I’m giving video content a try with my series Play this! In it, I highlight overlooked games and the reasons why I think you should play them! Today I wanna talk about Virginia, a game that shows how “editing” can improve storytelling in games.
If you rather read than watch a video, then please find the clip in article form below.
Virginia is a first-person thriller made by Variable State and published by 505 Games. It tells the story of Anne Tarver, a freshly baked FBI agent investigating a missing person case. Here are my three reasons why I think you should play this game:
First: It manages to tell a surprisingly complex story without any kind of dialogue or narration. Usually, story-heavy games rely on written and spoken words like cutscenes or logs and diaries. You’ll find none of that in Virginia - instead, the game has another trick up its sleeve, which leads me to reason number two.
Virginia uses “cinematic editing”, harsh cuts that change the scenes from one moment to the next. This sounds like a minor thing - after all, we’re used to cuts from movies and TV shows, right? No, this is actually huge. I feel the need to stress what a big change this is when actually playing a game. Contrary to movies and TV shows, where you simply watch, games put the player in control - and usually it’s a big no-no to take control away from the player, letting them make all the decisions and movements - even if that means they would have to walk the same part of a level over and over again. Now Virginia jumpcuts the player through different scenes in an instant - and thus cut out all the unnecessary gameplay-fat we find in other games.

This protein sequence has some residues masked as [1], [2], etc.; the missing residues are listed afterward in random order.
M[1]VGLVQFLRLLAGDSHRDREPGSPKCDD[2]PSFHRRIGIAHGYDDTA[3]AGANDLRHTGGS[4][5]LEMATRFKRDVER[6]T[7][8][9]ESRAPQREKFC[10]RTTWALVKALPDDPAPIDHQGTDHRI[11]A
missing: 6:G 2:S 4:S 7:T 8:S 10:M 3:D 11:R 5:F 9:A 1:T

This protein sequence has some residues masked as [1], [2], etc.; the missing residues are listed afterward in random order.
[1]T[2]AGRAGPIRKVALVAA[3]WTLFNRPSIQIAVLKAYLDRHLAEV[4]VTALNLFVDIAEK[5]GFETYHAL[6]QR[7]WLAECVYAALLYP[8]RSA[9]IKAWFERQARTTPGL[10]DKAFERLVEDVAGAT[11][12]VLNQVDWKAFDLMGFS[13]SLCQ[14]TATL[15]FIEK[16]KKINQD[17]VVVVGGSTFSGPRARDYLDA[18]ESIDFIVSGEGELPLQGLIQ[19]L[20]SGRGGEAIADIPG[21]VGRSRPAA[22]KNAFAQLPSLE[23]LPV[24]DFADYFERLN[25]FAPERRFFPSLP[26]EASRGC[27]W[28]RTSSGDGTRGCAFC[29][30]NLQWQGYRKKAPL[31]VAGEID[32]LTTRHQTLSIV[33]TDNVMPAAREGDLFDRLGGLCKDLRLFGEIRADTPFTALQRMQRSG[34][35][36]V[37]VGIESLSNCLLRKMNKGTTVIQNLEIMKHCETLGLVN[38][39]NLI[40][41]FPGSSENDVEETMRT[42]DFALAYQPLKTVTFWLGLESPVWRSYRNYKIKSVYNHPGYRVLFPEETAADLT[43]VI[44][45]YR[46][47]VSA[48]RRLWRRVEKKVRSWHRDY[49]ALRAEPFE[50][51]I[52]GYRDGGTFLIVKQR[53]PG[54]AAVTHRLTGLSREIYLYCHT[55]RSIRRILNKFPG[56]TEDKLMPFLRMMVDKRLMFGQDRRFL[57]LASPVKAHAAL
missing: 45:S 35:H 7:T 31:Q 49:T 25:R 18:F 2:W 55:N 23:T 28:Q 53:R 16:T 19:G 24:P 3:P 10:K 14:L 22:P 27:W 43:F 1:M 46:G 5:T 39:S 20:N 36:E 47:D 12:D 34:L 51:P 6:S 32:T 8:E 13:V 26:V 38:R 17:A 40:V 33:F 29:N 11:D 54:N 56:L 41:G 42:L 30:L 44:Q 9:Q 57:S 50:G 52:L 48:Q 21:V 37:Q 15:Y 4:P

In addition, it uses these cuts to create a context to scenes, introduces symbols and metaphors that help the player figuring out the story themselves - instead of simply spoon feeding it. This is what makes Virginia really stand out.
The third point is it’s distinct and great art direction - the stylised look help with the clarity of the story and the soundtrack could be cut right out of Twin Peaks. The games short length (it’s about 2-3 hours long) also helps: It might sound very brief, but not a single moment of Virginia is filler - something a lot of other games could learn from.
I think you should play Virginia if you like a short and creative game with an emphasize on smart storytelling. It is available on PC, Mac, PS4 and Xbox One.